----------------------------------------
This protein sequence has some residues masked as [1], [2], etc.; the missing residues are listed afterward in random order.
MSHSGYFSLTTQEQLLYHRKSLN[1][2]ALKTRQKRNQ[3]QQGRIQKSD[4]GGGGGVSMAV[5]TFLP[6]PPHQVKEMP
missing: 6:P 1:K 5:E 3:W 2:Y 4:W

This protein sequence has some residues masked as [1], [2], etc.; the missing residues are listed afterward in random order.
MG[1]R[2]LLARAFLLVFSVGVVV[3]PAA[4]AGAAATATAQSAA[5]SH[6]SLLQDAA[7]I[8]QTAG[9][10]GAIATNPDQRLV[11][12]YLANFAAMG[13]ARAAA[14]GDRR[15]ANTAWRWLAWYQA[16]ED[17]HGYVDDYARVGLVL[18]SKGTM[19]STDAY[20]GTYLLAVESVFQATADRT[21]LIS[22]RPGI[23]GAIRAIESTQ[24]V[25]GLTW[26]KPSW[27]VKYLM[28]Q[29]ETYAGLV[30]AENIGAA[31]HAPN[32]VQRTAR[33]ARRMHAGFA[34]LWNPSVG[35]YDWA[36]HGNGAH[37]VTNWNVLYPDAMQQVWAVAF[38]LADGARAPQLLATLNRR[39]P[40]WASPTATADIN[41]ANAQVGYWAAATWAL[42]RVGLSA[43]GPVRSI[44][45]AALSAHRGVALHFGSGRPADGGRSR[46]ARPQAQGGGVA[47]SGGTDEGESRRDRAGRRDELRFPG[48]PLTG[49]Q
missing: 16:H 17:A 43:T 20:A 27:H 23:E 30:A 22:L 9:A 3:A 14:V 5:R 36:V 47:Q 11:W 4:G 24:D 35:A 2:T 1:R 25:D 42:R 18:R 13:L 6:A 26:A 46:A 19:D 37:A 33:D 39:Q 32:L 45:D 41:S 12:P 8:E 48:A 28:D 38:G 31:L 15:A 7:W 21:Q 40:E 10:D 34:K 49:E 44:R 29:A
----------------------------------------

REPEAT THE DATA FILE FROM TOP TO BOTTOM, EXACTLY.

This protein sequence has some residues masked as [1], [2], etc.; the missing residues are listed afterward in random order.
MSHSGYFSLTTQEQLLYHRKSLN[1][2]ALKTRQKRNQ[3]QQGRIQKSD[4]GGGGGVSMAV[5]TFLP[6]PPHQVKEMP
missing: 6:P 1:K 5:E 3:W 2:Y 4:W

This protein sequence has some residues masked as [1], [2], etc.; the missing residues are listed afterward in random order.
MG[1]R[2]LLARAFLLVFSVGVVV[3]PAA[4]AGAAATATAQSAA[5]SH[6]SLLQDAA[7]I[8]QTAG[9][10]GAIATNPDQRLV[11][12]YLANFAAMG[13]ARAAA[14]GDRR[15]ANTAWRWLAWYQA[16]ED[17]HGYVDDYARVGLVL[18]SKGTM[19]STDAY[20]GTYLLAVESVFQATADRT[21]LIS[22]RPGI[23]GAIRAIESTQ[24]V[25]GLTW[26]KPSW[27]VKYLM[28]Q[29]ETYAGLV[30]AENIGAA[31]HAPN[32]VQRTAR[33]ARRMHAGFA[34]LWNPSVG[35]YDWA[36]HGNGAH[37]VTNWNVLYPDAMQQVWAVAF[38]LADGARAPQLLATLNRR[39]P[40]WASPTATADIN[41]ANAQVGYWAAATWAL[42]RVGLSA[43]GPVRSI[44][45]AALSAHRGVALHFGSGRPADGGRSR[46]ARPQAQGGGVA[47]SGGTDEGESRRDRAGRRDELRFPG[48]PLTG[49]Q
missing: 16:H 17:A 43:T 20:A 27:H 23:E 30:A 22:L 9:A 3:A 14:V 5:R 36:V 47:Q 11:W 4:G 24:D 35:A 2:T 1:R 25:D 42:R 18:R 13:L 6:A 26:A 46:A 19:D 37:A 33:D 39:Q 32:L 45:D 41:S 12:P 8:E 48:A 28:D 38:G 31:L 15:A 7:W 21:Q 40:E 10:D 34:K 49:E 44:R 29:A